Interview: How Chemist Warehouse workers won

April 5, 2019
Photo: Sue Bolton

After a 16-day strike, workers at Chemist Warehouse distribution centres declared victory on March 28. Among their biggest gains were an 18.75% wage rise over four years and the conversion of labour hire workers to permanent positions after six months of work.

These are significant wins — and much better than those that workers have been winning recently in times of wage stagnation and high unemployment.

Workers at Chemist Warehouse distribution centres in Somerton and Preston, in Melbourne, and Eagle Farm, in Brisbane, began their indefinite strike on March 12 over three main issues: a wage rise to bring workers up to the industry standard; conversion of casual workers to permanent; and a proper process to investigate and deal with complaints of sexual harassment and bullying.

Green Left Weekly spoke to the National Union of Workers (NUW) lead organiser Matt Toner about the how the Chemist Warehouse workers won.

Toner said that the process started four years ago when all Chemist Warehouse sites were entirely non-union. “The union managed to join enough members so that we could force the company to negotiate an EBA [entreprise bargaining agreement] with the union rather than a non-union EBA, but it wasn’t a great agreement.

“Then we found some key activists on site, and they unionised up to 80-90% of the workers.”

Toner was full of praise for the exceptional delegates and rank-and-file activists who convinced their workmates to join the union, especially as 70-80% of workers were casual labour hire.

Toner said the delegates “didn’t confine themselves to organising permanent workers. They joined casual workers and came up with ways to make casual workers feel safe to join the union.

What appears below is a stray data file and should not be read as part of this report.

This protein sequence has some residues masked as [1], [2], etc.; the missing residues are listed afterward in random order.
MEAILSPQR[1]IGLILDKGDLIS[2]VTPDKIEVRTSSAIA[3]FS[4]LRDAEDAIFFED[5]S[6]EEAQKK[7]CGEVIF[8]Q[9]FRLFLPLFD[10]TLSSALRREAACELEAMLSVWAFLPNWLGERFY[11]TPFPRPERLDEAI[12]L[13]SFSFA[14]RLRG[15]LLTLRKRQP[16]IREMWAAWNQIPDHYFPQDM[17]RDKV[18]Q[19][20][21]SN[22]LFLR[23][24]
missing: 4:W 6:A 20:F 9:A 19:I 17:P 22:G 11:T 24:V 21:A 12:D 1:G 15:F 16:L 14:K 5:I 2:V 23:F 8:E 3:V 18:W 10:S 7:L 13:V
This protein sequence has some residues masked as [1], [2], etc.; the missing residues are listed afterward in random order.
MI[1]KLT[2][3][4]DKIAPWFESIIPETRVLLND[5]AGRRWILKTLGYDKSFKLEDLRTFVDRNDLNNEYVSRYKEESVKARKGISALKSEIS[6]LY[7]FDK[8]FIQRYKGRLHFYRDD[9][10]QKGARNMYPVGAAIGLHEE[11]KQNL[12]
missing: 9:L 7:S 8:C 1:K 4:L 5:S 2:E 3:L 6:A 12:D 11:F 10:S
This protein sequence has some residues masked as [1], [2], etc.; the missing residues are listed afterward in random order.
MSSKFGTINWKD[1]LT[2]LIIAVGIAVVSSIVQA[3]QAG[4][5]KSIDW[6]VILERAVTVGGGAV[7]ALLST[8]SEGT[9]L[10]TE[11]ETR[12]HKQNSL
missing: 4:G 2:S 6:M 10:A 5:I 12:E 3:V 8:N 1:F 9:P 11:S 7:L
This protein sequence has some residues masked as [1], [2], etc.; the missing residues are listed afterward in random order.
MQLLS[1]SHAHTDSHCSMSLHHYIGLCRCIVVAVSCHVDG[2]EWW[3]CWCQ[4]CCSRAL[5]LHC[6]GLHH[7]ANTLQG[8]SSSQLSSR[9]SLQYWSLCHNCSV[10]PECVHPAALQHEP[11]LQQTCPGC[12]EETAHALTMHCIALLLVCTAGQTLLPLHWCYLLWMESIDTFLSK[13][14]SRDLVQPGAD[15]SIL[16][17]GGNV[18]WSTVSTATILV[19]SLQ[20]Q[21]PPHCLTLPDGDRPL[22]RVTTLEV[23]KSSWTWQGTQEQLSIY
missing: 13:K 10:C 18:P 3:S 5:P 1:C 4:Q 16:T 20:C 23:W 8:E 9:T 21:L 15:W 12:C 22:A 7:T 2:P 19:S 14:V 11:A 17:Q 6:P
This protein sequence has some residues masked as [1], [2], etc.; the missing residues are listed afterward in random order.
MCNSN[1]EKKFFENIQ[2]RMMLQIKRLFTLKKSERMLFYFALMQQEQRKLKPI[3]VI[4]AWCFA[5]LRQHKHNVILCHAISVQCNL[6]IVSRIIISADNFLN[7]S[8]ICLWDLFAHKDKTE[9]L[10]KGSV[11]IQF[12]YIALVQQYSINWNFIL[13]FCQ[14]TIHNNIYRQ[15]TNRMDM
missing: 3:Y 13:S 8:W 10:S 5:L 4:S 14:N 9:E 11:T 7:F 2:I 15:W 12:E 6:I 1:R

“Two of the key delegates at Somerton were labour hire workers.

“To come from not having any labour hire members to joining so many labour hire workers was exceptional”.

Toner explained that a lot of the labour hire workers had been working at Chemist Warehouse for six or seven years via multiple labour hire companies. Workers were required to be on standby for a shift and never knew how much money they were going to make in a week.

“Often the company will put you on standby for the following day so you can’t plan doctor’s appointments or anything. Sometimes the shift is cancelled after you have driven over an hour to get to work. Sometimes the shift will be confirmed late at night then you have to get up at 4am to start a shift at 6am the next day,” explained Toner.

One of the workers that GLW spoke to had been driving over an hour to work a single day shift a week.

The labour hire companies train a surplus of people for a job. Toner said that “it’s like the docks were in the early 1900s. As a labour hire worker, you are only told the day before if you are working the next day. You don’t get a roster.”

A lot of the labour hire workers were previously long-time unemployed workers.

The bosses at Chemist Warehouse used labour hire workers to cut costs. Instead of giving overtime to permanent workers, they would bring in extra labour hire workers.

Delegates realised that labour hire workers and permanent workers needed to stick together if they were ever going to get anywhere.